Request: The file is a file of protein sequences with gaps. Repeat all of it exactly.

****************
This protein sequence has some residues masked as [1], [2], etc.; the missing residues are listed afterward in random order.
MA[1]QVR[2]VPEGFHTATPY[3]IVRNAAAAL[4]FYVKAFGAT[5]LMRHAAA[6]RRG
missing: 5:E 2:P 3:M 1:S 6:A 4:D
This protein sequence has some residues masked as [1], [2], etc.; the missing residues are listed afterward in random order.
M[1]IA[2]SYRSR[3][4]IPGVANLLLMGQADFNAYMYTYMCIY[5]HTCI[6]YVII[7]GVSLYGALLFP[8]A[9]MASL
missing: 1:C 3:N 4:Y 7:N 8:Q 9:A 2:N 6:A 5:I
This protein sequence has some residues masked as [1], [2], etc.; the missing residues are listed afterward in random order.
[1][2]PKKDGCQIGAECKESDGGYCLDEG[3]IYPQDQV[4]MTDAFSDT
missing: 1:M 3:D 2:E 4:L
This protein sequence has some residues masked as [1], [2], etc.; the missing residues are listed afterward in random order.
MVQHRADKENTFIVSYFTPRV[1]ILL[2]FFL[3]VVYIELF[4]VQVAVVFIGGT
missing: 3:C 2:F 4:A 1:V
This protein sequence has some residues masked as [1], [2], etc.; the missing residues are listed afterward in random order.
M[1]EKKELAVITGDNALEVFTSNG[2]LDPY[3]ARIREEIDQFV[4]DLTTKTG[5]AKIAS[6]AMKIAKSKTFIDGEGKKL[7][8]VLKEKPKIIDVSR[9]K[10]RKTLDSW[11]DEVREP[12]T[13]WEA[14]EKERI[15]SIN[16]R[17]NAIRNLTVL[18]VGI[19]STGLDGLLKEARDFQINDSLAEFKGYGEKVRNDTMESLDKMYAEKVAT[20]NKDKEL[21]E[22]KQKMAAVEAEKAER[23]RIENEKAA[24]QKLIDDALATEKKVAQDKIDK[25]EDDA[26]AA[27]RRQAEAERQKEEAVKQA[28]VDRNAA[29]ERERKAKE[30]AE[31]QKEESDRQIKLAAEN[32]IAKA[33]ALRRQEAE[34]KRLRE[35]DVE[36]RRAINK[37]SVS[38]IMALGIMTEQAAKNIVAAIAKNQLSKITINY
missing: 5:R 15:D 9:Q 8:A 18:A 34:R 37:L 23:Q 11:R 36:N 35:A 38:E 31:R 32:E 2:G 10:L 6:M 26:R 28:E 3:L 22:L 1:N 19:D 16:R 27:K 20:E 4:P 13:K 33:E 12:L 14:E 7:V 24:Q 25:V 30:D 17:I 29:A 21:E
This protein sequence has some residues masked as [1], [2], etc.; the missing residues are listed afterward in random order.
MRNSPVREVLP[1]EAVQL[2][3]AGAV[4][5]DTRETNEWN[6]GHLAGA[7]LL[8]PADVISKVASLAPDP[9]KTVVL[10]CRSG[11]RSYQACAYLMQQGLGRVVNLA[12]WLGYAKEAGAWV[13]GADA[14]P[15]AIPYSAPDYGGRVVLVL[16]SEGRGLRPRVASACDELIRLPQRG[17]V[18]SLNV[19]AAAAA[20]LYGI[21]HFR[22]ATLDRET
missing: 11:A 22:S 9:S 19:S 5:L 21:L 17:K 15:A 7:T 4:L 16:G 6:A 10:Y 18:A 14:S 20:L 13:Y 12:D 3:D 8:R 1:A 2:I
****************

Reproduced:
This protein sequence has some residues masked as [1], [2], etc.; the missing residues are listed afterward in random order.
MA[1]QVR[2]VPEGFHTATPY[3]IVRNAAAAL[4]FYVKAFGAT[5]LMRHAAA[6]RRG
missing: 5:E 2:P 3:M 1:S 6:A 4:D
This protein sequence has some residues masked as [1], [2], etc.; the missing residues are listed afterward in random order.
M[1]IA[2]SYRSR[3][4]IPGVANLLLMGQADFNAYMYTYMCIY[5]HTCI[6]YVII[7]GVSLYGALLFP[8]A[9]MASL
missing: 1:C 3:N 4:Y 7:N 8:Q 9:A 2:N 6:A 5:I
This protein sequence has some residues masked as [1], [2], etc.; the missing residues are listed afterward in random order.
[1][2]PKKDGCQIGAECKESDGGYCLDEG[3]IYPQDQV[4]MTDAFSDT
missing: 1:M 3:D 2:E 4:L
This protein sequence has some residues masked as [1], [2], etc.; the missing residues are listed afterward in random order.
MVQHRADKENTFIVSYFTPRV[1]ILL[2]FFL[3]VVYIELF[4]VQVAVVFIGGT
missing: 3:C 2:F 4:A 1:V
This protein sequence has some residues masked as [1], [2], etc.; the missing residues are listed afterward in random order.
M[1]EKKELAVITGDNALEVFTSNG[2]LDPY[3]ARIREEIDQFV[4]DLTTKTG[5]AKIAS[6]AMKIAKSKTFIDGEGKKL[7][8]VLKEKPKIIDVSR[9]K[10]RKTLDSW[11]DEVREP[12]T[13]WEA[14]EKERI[15]SIN[16]R[17]NAIRNLTVL[18]VGI[19]STGLDGLLKEARDFQINDSLAEFKGYGEKVRNDTMESLDKMYAEKVAT[20]NKDKEL[21]E[22]KQKMAAVEAEKAER[23]RIENEKAA[24]QKLIDDALATEKKVAQDKIDK[25]EDDA[26]AA[27]RRQAEAERQKEEAVKQA[28]VDRNAA[29]ERERKAKE[30]AE[31]QKEESDRQIKLAAEN[32]IAKA[33]ALRRQEAE[34]KRLRE[35]DVE[36]RRAINK[37]SVS[38]IMALGIMTEQAAKNIVAAIAKNQLSKITINY
missing: 5:R 15:D 9:Q 8:A 18:A 34:R 37:L 23:Q 11:R 36:N 35:A 38:E 31:R 32:E 2:G 10:L 6:M 26:R 28:E 3:L 22:L 1:N 19:D 16:R 27:K 20:E 4:P 13:K 33:E 12:L 14:E 7:V 24:Q 25:V 30:D 17:I 29:A 21:E
This protein sequence has some residues masked as [1], [2], etc.; the missing residues are listed afterward in random order.
MRNSPVREVLP[1]EAVQL[2][3]AGAV[4][5]DTRETNEWN[6]GHLAGA[7]LL[8]PADVISKVASLAPDP[9]KTVVL[10]CRSG[11]RSYQACAYLMQQGLGRVVNLA[12]WLGYAKEAGAWV[13]GADA[14]P[15]AIPYSAPDYGGRVVLVL[16]SEGRGLRPRVASACDELIRLPQRG[17]V[18]SLNV[19]AAAAA[20]LYGI[21]HFR[22]ATLDRET
missing: 11:A 22:S 9:S 19:S 5:L 21:L 17:K 15:A 7:T 4:L 16:G 6:A 10:Y 18:A 14:S 20:L 13:Y 12:D 3:D 8:R 1:A 2:I